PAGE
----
Buyer Beware as Shoddy Knock-offs Infiltrate the Internet

The market for counterfeit luxury items is wide and deep, selling everything from jewelry and perfume to handbags and sunglasses. For bargain-hunters looking for name-brand items at discount prices online, Better Business Bureau offers advice on avoiding web-based rip-off schemes.

Always deal with reputable businesses. The number one way to avoid getting ripped off when buying luxury goods is to deal with reputable businesses. When in doubt, shoppers can contact the manufacturer and verify which venders are authorized sellers. Consumers should also check out the business with BBB before making a purchasing decision.

If the price seems too good to be true, it probably is. One of the biggest red flags for knock-off merchandise is an unrealistic price. Extremely low prices are tempting but not to be believed. Paying $100 for a $1000 purse could result in the consumer receiving a poorly constructed – and worthless – fake.

Read between the lines. Some websites or online classified ads will go overboard in their description of the item in order to coax the buyer’s trust.  Overuse of “genuine,” “real” or “authentic” is a bad sign. Buyers also need to keep an eye out for sneaky phrases like “inspired by.”

Check the merchandise. Considering that the name is a large part of the motivation for buying a luxury brand, many manufacturers spend considerable time and energy on crafting the physical label. Counterfeiters aren’t usually as meticulous.  Shoppers should look for misspelled words and brand names, poorly sewn logos and labels, etc. Some luxury goods carry an “authenticity label” with a hologram or other security measure.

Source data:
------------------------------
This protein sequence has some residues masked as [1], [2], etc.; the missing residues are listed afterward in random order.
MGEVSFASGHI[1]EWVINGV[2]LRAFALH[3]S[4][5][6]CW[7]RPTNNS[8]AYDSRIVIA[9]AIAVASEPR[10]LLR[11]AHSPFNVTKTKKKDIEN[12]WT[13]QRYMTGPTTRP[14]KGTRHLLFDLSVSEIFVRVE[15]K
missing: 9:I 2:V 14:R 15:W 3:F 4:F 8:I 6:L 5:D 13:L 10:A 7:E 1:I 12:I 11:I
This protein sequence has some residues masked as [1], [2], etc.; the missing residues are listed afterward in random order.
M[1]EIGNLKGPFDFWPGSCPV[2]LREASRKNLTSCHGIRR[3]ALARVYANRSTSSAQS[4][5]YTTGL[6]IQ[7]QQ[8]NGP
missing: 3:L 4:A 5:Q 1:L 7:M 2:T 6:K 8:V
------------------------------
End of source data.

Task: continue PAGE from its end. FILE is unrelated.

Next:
Know the brand. Different luxury brands, such as purses, have specific hardware consumers can rely on to identify a genuine piece. Zippers, screws, clasps and stitching are usually very specific for the brand and the manufacturer often has details on their website explaining what to look for and how to spot a knock-off. Craftsmanship is king for most luxury brands. If the sunglasses snap in two in the first week, or if the stitching and seams are ragged and don’t match up on a purse, the items are probably counterfeit.

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About Kelsey Owen

Kelsey Owen is the Communications and Marketing Coordinator for the Council of Better Business Bureaus based out of Arlington, VA. Kelsey graduated from Denison University with a degree in economics and communication and is currently pursuing a master's degree in media entrepreneurship.